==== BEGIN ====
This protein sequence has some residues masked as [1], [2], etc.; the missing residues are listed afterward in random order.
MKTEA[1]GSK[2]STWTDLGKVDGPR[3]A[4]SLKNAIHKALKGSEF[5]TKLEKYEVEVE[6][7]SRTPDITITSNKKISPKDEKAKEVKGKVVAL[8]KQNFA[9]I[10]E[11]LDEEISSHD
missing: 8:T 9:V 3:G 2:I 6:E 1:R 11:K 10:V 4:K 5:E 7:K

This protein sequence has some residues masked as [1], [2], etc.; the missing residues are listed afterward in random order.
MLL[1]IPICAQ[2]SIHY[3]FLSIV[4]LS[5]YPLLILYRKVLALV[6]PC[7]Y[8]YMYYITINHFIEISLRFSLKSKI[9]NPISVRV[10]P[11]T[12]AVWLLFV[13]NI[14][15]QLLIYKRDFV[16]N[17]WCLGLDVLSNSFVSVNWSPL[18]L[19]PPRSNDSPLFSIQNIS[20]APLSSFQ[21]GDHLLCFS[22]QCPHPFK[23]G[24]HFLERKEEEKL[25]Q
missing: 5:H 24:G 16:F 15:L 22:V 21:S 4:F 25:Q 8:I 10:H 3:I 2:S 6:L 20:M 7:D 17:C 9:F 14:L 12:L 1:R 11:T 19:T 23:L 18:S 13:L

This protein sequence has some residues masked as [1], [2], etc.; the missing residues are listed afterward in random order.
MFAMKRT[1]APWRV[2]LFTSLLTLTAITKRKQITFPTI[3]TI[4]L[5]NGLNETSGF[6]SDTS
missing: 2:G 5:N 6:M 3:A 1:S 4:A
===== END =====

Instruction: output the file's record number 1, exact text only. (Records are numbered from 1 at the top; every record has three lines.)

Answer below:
This protein sequence has some residues masked as [1], [2], etc.; the missing residues are listed afterward in random order.
MKTEA[1]GSK[2]STWTDLGKVDGPR[3]A[4]SLKNAIHKALKGSEF[5]TKLEKYEVEVE[6][7]SRTPDITITSNKKISPKDEKAKEVKGKVVAL[8]KQNFA[9]I[10]E[11]LDEEISSHD
missing: 8:T 9:V 3:G 2:I 6:E 1:R 11:K 10:V 4:K 5:E 7:K